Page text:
The Great 2018 Book Purge.

Great Book Purge a bit of an exaggeration, but there will be a thinning. When it’s done I’ll fill you readers in on the final tally. It is the time of year when I begin my year-end cleaning blitz. I suppose fall is when I tackle the equivalent of Spring Cleaning.

I am not much of a spring cleaner. In springtime, my energy is mostly directed towards end of school year activities both in my house and out of it. There are a few annual checklist items, such as calling HVAC companies, pest control, and sprucing up the yard after winter, such as winter is here. But deep spring cleaning? It’s just not my thing.

For me, fall cleaning is where it’s at!  Since we are finally getting a taste of fall (and by fall I mean daily highs below 85), my sudden itch to begin the New Year with an organized, deeply cleaned house is ready to be scratched. With that comes the dreaded task of figuring out which books to keep and which ones to toss.

As I noted in my review of The Life Changing Magic of Tidying Up, as much as that process speaks to the rabid minimalist inside me, I don’t live alone. Ruthless purging would be an extremely challenging undertaking, fraught with family drama not worth the rewards. I purge little by little, one closet, cabinet and bureau at a time.

However, I am in charge of 90% our library. I could, theoretically, pare down to the 30 books Marie Kondo suggests. I won’t because it’s not a feasible solution for our family, but I could. This article from Lithub explores the emotional connection bibliophiles have to books and the angst that can comes with deciding which ones “spark joy” and which should be tossed on the pile. Some books really are one and done reads, or books we acquired knowing full well we might never get to them; not now or in the future. For the true book lover, however, it is not as simple as that. From the Lithub piece:

It occurred to me that part of the reason why tackling the “books” stage of the Full Kondo seems so daunting is that to many of us our books don’t really belong in the category she has assigned. They are not impersonal units of knowledge, interchangeable and replaceable, but rather receptacles for the moments of our lives, whose pages have sopped up morning hopes and late-night sorrows, carried in honeymoon suitcases or clutched to broken hearts. They are mementos, which she cautions readers not to even attempt to contemplate getting rid of until the very last.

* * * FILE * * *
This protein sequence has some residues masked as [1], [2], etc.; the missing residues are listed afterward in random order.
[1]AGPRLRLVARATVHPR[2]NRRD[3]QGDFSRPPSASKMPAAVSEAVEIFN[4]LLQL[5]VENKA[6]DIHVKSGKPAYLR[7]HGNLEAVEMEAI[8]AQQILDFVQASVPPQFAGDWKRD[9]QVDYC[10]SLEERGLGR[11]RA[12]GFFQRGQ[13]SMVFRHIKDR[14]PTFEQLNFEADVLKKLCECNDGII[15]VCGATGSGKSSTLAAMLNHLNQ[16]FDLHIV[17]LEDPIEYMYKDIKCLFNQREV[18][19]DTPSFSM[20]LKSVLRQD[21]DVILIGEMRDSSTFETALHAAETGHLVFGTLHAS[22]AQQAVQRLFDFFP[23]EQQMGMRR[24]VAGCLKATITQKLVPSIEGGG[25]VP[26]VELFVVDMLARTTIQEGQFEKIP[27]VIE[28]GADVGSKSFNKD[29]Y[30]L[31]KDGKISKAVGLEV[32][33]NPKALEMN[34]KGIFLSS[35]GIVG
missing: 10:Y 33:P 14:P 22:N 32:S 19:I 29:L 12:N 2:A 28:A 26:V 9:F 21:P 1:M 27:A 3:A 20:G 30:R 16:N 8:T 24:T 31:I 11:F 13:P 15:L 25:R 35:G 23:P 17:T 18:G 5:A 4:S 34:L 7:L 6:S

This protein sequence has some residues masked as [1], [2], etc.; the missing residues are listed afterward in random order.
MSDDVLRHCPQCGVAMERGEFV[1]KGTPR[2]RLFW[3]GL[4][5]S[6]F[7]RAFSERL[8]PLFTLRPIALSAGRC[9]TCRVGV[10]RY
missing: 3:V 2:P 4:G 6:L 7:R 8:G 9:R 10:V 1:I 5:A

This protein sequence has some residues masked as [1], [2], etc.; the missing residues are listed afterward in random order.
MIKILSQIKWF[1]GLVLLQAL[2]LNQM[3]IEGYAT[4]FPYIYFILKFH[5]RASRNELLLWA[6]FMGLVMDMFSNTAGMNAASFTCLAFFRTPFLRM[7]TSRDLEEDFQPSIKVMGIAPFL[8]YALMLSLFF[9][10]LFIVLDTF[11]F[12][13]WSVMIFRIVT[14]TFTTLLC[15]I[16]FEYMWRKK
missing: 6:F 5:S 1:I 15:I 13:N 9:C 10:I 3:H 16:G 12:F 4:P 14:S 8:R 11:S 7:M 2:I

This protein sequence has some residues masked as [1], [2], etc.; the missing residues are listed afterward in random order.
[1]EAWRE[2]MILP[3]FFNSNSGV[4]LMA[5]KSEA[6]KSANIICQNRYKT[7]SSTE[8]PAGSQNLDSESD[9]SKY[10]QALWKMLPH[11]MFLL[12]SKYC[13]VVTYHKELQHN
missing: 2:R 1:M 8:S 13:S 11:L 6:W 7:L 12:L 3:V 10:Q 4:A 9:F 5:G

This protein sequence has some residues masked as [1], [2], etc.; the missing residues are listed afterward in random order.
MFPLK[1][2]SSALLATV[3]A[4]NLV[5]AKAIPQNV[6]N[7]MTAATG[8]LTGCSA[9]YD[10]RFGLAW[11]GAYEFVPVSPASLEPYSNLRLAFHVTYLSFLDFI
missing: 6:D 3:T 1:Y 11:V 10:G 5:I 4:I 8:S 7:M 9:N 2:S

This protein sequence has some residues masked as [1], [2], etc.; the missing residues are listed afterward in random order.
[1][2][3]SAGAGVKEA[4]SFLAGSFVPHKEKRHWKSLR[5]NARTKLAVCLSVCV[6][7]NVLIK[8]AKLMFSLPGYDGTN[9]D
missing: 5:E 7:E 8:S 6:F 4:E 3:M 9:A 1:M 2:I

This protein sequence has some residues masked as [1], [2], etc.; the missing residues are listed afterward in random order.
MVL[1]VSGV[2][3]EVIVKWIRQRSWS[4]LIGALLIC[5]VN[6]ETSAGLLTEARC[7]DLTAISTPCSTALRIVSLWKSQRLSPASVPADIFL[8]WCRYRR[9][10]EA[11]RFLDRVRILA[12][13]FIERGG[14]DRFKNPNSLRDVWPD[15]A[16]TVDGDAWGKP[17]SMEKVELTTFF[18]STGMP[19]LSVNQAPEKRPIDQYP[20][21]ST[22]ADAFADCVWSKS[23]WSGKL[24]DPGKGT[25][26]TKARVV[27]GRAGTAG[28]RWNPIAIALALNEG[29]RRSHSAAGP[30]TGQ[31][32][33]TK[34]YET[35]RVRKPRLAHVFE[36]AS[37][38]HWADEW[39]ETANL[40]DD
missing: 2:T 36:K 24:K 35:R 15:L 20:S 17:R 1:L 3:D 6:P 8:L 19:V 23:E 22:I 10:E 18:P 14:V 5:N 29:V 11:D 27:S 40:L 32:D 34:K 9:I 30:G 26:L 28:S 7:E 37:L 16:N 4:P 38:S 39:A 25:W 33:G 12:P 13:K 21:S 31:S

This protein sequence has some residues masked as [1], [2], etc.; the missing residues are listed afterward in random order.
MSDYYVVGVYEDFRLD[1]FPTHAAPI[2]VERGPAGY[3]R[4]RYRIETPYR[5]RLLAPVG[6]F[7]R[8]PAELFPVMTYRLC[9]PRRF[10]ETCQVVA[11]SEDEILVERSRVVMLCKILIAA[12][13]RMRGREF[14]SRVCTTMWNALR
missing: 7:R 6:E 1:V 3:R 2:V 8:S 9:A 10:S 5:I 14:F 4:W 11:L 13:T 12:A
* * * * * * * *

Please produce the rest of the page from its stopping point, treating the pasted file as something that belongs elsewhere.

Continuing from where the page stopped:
To be fair, Kondo no longer thinks that ripping books to pieces is a good idea, but it’s telling to learn that she herself once did this to save space. Keeping parts of books might make sense if your entire library consisted of cooking or craft manuals, but sounds completely crazy when applied to novels or narrative nonfiction. Which chapters of Anna Karenina or In Cold Blood would you keep, for example? The picture Kondo paints is a bleak one, referring mostly to business books and textbooks, to “studying” and “necessary information.” The “classics” she refers to are not Dickens and Brontë but “authors like Drucker and Carnegie,” a management consultant and an industrialist, respectively. With no offense to those two illustrious professions, I am not very shocked that these didn’t “spark joy.”

None of this is to say that there aren’t books book lovers should be willing to dispose of. I suspect I will shed at least 30. That’s not even counting at least 20 on the shelves that were borrowed from or dropped off by friends and need to be returned. I have as many books floating around also. Either way, purging 50 books (well, maybe 40) is better than none.

I’m not sure how this round will end, but I am hopeful. Because I am currently gripped with the urge to purge nearly every space in the house that is within my domain, I think I’ll get rid of quite a few. I expect I’ll even lose a few that I never thought I’d part with, but there does come a point when you have to accept that you’re probably never going to pick up a certain books a finish it, and that there’s a reason for that.

Analyzing why certain books land on the pile might be a fun mental exercise, so stay tuned.

 

 

 

 

Beyond Early Readers — marginalia books

Our youngest two children -10 and 12- are beyond early reader and even the newly independent reader stages. They are currently reading Tom Sawyer for their literature class. However, those early years when young kids are just beginning to read independently are precious, and Marginalia Books offers some excellent suggestions for nurturing that stage of a child’s literary development.

 

My two oldest weren’t exactly fluent readers yet but old favorites like Mouse Soup and Frog and Toad were too easy. They needed something interesting and challenging but weren’t ready for most chapter books. Here are some of the early chapter books we found and loved: Mercy Watson Series by Kate DiCamillo We loved the […]

via Beyond Early Readers — marginalia books

You can return bad Kindle books.